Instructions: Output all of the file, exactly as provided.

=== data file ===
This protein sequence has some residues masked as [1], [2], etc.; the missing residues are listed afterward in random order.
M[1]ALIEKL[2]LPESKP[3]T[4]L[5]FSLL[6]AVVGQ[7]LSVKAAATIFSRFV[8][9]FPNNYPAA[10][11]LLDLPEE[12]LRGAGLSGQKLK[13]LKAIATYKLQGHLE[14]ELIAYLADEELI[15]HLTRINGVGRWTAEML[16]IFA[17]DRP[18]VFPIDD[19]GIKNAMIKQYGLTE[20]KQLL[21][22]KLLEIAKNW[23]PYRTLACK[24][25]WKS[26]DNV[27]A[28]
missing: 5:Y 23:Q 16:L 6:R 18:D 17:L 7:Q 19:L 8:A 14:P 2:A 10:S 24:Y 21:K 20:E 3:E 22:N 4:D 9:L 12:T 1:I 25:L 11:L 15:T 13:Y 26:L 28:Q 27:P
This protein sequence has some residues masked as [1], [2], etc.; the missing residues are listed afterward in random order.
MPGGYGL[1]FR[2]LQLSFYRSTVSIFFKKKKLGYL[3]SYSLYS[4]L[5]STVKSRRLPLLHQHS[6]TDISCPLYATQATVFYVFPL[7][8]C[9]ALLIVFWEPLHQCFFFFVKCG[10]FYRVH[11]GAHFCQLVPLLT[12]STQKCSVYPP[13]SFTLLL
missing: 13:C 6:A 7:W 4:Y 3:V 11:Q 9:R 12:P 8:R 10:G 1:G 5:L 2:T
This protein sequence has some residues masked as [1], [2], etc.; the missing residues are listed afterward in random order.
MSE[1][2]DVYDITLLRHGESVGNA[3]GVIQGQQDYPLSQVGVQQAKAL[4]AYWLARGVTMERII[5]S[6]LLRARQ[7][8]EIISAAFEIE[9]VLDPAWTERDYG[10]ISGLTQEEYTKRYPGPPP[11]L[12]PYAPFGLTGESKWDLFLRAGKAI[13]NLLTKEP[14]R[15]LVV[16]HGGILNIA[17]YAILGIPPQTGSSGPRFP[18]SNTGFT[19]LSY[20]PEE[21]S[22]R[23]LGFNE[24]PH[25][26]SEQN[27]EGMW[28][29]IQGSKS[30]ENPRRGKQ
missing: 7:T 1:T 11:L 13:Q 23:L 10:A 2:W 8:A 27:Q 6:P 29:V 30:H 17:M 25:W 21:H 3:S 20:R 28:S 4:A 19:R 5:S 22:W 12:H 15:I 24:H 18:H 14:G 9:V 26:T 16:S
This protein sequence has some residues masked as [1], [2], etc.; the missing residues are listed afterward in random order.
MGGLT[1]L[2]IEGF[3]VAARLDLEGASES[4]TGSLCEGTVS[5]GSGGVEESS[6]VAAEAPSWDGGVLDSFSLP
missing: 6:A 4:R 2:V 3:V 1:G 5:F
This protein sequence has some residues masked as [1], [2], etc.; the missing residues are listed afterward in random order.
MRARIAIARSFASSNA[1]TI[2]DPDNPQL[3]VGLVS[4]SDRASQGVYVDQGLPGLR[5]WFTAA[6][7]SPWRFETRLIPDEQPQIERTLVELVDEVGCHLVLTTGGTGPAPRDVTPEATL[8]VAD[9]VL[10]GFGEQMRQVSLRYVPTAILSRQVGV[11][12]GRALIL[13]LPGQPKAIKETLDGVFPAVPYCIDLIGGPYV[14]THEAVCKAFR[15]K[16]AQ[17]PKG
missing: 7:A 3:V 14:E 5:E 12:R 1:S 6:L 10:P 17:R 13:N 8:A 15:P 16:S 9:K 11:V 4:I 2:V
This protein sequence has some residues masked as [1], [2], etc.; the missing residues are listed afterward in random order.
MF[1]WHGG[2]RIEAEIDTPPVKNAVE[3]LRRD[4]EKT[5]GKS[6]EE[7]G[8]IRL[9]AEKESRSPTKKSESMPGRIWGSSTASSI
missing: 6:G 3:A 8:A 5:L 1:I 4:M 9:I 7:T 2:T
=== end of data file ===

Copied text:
This protein sequence has some residues masked as [1], [2], etc.; the missing residues are listed afterward in random order.
M[1]ALIEKL[2]LPESKP[3]T[4]L[5]FSLL[6]AVVGQ[7]LSVKAAATIFSRFV[8][9]FPNNYPAA[10][11]LLDLPEE[12]LRGAGLSGQKLK[13]LKAIATYKLQGHLE[14]ELIAYLADEELI[15]HLTRINGVGRWTAEML[16]IFA[17]DRP[18]VFPIDD[19]GIKNAMIKQYGLTE[20]KQLL[21][22]KLLEIAKNW[23]PYRTLACK[24][25]WKS[26]DNV[27]A[28]
missing: 5:Y 23:Q 16:L 6:R 18:D 17:L 7:Q 19:L 8:A 14:P 2:A 10:S 24:Y 21:K 20:E 3:E 22:N 4:D 9:L 12:T 1:I 25:L 11:L 15:T 13:Y 26:L 28:Q 27:P
This protein sequence has some residues masked as [1], [2], etc.; the missing residues are listed afterward in random order.
MPGGYGL[1]FR[2]LQLSFYRSTVSIFFKKKKLGYL[3]SYSLYS[4]L[5]STVKSRRLPLLHQHS[6]TDISCPLYATQATVFYVFPL[7][8]C[9]ALLIVFWEPLHQCFFFFVKCG[10]FYRVH[11]GAHFCQLVPLLT[12]STQKCSVYPP[13]SFTLLL
missing: 13:C 6:A 7:W 4:Y 3:V 11:Q 9:R 12:P 8:R 10:G 1:G 5:L 2:T
This protein sequence has some residues masked as [1], [2], etc.; the missing residues are listed afterward in random order.
MSE[1][2]DVYDITLLRHGESVGNA[3]GVIQGQQDYPLSQVGVQQAKAL[4]AYWLARGVTMERII[5]S[6]LLRARQ[7][8]EIISAAFEIE[9]VLDPAWTERDYG[10]ISGLTQEEYTKRYPGPPP[11]L[12]PYAPFGLTGESKWDLFLRAGKAI[13]NLLTKEP[14]R[15]LVV[16]HGGILNIA[17]YAILGIPPQTGSSGPRFP[18]SNTGFT[19]LSY[20]PEE[21]S[22]R[23]LGFNE[24]PH[25][26]SEQN[27]EGMW[28][29]IQGSKS[30]ENPRRGKQ
missing: 7:T 1:T 11:L 13:Q 23:L 10:A 2:W 8:A 27:Q 6:P 29:V 30:H 17:M 25:W 21:H 3:S 20:R 28:S 4:A 19:R 5:S 22:W 12:H 15:I 24:H 18:H 14:G 9:V 26:T 16:S
This protein sequence has some residues masked as [1], [2], etc.; the missing residues are listed afterward in random order.
MGGLT[1]L[2]IEGF[3]VAARLDLEGASES[4]TGSLCEGTVS[5]GSGGVEESS[6]VAAEAPSWDGGVLDSFSLP
missing: 6:A 4:R 2:V 3:V 1:G 5:F
This protein sequence has some residues masked as [1], [2], etc.; the missing residues are listed afterward in random order.
MRARIAIARSFASSNA[1]TI[2]DPDNPQL[3]VGLVS[4]SDRASQGVYVDQGLPGLR[5]WFTAA[6][7]SPWRFETRLIPDEQPQIERTLVELVDEVGCHLVLTTGGTGPAPRDVTPEATL[8]VAD[9]VL[10]GFGEQMRQVSLRYVPTAILSRQVGV[11][12]GRALIL[13]LPGQPKAIKETLDGVFPAVPYCIDLIGGPYV[14]THEAVCKAFR[15]K[16]AQ[17]PKG
missing: 7:A 3:V 14:E 5:E 12:R 1:S 6:L 10:P 17:R 13:N 8:A 15:P 16:S 9:K 11:V 4:I 2:V
This protein sequence has some residues masked as [1], [2], etc.; the missing residues are listed afterward in random order.
MF[1]WHGG[2]RIEAEIDTPPVKNAVE[3]LRRD[4]EKT[5]GKS[6]EE[7]G[8]IRL[9]AEKESRSPTKKSESMPGRIWGSSTASSI
missing: 6:G 3:A 8:A 5:L 1:I 4:M 9:I 7:T 2:T